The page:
It was one of those bright clear sunny days that Spain is so famous for, and the people of Seville were taking advantage of it--jamming the parks and promenades and packing the outdoor cafes of this ancient city founded centuries before the birth of Christ.
My wife and I sat comfortably in the half shade at a delightful but crowded little outdoor cafe on the banks of the Quadalquivir, munching bacarones, those delicious tiny deep-fried minnows, sipping sangria and savoring the magnificent view of the "old town" across the river.
On the opposite bank the formidable Gold Tower, built in 1220, stood guard over the harbor, and several blocks beyond the belfry of the massive Cathedral of Seville pushed toward the heavens, dominating the city skyline.
Of all the world's Christian churches, only St. Peter's in Rome and St. Paul's in London are larger, and few can match the Gothic beauty or historic richness of this exquisite edifice that is the burial place of Christopher Columbus.
Cathedral a "Must"
Along with the Alcazar, the cathedral is ranked as a "must" for visitors and so my wife and I, somewhat reluctantly, surrendered our cafe table, climbed into our rented Spanish Panda, one of the world's most basic cars, and drove across the bridge into old town.
It was to be the unforgettable experience of our visit but for completely unexpected reasons.
Winding our way through a labyrinth of dark, narrow streets and alleyways, we emerged into the bright sunlight of the Plaza Nueva. It was barely 3:30 p.m. and the Plaza was crowded with people--families out for a stroll, children playing kickball, young lovers embracing.
Alongside the plaza, four-lane Calle Madrid was bumper-to-bumper with cars, Sevillanos out for a Sunday drive.
We were barely two blocks from the cathedral but it was hidden from our view. So I took out the map to locate our position as my wife stopped for a traffic light directly across from the Seville City Hall.
At precisely the same time, another California family had stopped for a traffic light on the city's outskirts six or seven miles away. Norman F. Jacobs, his wife, Ethel, and son, Edward, were on their way to Cordova.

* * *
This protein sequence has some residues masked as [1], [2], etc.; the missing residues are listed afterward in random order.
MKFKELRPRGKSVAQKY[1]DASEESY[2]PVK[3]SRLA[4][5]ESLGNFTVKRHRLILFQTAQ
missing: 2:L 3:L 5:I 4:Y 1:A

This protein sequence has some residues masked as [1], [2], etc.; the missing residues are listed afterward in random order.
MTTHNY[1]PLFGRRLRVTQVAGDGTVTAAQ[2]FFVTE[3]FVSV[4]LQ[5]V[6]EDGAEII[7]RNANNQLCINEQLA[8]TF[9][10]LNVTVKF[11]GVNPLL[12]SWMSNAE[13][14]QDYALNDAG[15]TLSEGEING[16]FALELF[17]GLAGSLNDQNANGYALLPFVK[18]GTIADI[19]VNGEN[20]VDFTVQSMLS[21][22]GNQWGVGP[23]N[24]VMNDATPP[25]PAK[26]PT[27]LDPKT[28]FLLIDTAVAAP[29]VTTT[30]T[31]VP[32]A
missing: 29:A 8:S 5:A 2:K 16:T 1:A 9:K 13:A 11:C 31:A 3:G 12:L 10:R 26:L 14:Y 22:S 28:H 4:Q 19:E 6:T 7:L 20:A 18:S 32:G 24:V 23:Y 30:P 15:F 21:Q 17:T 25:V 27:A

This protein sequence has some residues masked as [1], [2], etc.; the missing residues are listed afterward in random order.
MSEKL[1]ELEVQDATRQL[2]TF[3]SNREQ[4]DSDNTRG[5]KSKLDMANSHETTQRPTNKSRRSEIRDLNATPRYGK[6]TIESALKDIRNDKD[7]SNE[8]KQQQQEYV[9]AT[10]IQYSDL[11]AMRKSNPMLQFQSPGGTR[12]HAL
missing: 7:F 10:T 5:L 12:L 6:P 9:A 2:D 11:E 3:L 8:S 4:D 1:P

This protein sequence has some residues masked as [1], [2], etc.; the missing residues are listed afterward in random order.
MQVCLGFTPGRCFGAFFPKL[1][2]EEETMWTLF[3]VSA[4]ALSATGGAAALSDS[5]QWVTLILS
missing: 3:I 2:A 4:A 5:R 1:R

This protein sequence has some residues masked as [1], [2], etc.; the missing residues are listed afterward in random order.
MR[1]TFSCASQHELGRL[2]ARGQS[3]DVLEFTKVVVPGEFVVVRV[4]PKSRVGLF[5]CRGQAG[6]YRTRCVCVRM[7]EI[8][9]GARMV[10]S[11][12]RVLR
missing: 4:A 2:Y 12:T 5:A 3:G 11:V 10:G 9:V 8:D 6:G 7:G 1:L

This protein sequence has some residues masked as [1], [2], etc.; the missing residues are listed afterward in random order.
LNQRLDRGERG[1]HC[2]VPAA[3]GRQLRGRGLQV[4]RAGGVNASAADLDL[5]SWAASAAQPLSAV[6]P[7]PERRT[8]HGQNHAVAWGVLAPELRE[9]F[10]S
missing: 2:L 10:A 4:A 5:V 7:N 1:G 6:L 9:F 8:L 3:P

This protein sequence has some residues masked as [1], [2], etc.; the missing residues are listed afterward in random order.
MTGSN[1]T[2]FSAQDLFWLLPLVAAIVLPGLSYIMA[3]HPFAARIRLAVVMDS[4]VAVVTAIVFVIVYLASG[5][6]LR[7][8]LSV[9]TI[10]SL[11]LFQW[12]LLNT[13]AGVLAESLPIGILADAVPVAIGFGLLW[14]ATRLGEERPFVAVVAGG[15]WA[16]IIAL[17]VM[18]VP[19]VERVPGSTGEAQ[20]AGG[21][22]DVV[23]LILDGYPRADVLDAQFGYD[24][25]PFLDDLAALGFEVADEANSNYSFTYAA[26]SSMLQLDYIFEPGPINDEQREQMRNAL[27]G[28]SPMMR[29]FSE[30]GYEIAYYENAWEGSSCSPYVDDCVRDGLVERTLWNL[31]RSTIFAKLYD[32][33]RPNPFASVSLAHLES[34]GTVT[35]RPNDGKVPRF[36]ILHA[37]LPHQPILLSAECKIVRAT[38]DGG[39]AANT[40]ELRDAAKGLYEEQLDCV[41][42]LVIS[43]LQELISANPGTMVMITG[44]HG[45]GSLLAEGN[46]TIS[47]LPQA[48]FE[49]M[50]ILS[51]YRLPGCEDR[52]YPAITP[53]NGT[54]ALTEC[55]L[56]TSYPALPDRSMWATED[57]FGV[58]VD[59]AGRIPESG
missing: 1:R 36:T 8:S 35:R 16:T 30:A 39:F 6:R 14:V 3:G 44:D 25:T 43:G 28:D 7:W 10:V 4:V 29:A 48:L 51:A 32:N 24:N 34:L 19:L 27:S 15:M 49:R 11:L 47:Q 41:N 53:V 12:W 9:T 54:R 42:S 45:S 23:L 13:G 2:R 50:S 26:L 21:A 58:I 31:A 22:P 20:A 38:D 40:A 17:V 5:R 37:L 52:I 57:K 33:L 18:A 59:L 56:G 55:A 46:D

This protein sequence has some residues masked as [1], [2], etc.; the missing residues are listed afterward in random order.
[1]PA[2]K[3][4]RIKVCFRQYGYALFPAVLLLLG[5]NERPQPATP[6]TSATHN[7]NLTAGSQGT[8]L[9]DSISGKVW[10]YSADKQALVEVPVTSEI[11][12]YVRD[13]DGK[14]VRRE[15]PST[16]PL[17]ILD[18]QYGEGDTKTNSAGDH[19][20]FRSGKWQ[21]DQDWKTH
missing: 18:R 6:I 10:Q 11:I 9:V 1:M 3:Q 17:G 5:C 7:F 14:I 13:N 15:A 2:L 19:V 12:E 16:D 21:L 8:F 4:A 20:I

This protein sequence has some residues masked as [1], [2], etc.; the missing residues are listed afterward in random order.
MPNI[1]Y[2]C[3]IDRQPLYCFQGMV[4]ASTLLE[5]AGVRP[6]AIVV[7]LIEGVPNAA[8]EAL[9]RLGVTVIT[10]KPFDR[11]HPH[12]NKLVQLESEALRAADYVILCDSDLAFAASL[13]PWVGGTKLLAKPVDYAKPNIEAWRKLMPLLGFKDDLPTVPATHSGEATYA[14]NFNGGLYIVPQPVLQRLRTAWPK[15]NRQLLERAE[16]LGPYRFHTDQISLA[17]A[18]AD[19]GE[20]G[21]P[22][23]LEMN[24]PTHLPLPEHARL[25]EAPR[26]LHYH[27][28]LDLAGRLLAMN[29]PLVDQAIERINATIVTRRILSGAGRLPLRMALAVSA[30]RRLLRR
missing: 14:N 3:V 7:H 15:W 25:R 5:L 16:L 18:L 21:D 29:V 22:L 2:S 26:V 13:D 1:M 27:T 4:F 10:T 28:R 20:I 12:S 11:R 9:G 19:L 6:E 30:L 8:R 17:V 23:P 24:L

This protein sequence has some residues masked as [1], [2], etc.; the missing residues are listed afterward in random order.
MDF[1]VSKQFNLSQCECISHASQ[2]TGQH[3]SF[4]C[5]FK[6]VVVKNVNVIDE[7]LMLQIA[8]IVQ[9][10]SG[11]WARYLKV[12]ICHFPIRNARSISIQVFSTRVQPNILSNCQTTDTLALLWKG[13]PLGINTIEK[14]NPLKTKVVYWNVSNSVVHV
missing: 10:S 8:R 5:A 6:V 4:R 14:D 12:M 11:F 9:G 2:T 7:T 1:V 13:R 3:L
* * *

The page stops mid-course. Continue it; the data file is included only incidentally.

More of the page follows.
What happened to us and to them in the next few seconds most vacationers can do without.
As my wife and I sat there, each briefly distracted, a young man emerged from the shadows, hurled a stone through the closed window on the passenger side and grabbed hold of the nylon daypack in my lap. It contained camera lenses, passports and other valuables.
Although cut by a shower of broken glass, my wife grabbed the bag in a tug of war with the bandit who was armed with a razor and began slashing her hand to break her grip on the pack.
Looking down and concentrating on the map, my first reaction when I heard the crash and my wife shouting "No! No!" was that she had hit another car. But when I looked up and saw an arm thrust through the broken window, I knew at once what had happened.
Grabbing the young man's arm, I jammed it against the shards of glass still clinging to the window frame and at the same time my wife stepped on the gas, swiftly moved forward and then abruptly jammed on the brakes.
The young man, blood streaming down his arm, pulled free, ran into a nearby alley and disappeared empty-handed as quickly and silently as he had come.
We could be counted among the lucky ones.
Jacobs, of La Mirada, had stopped his Peugeot for a red light just before entering the freeway to Cordova. As he sat waiting for the light to change, two men on motor scooters pulled up and stopped in front of him, blocking his access to the on-ramp.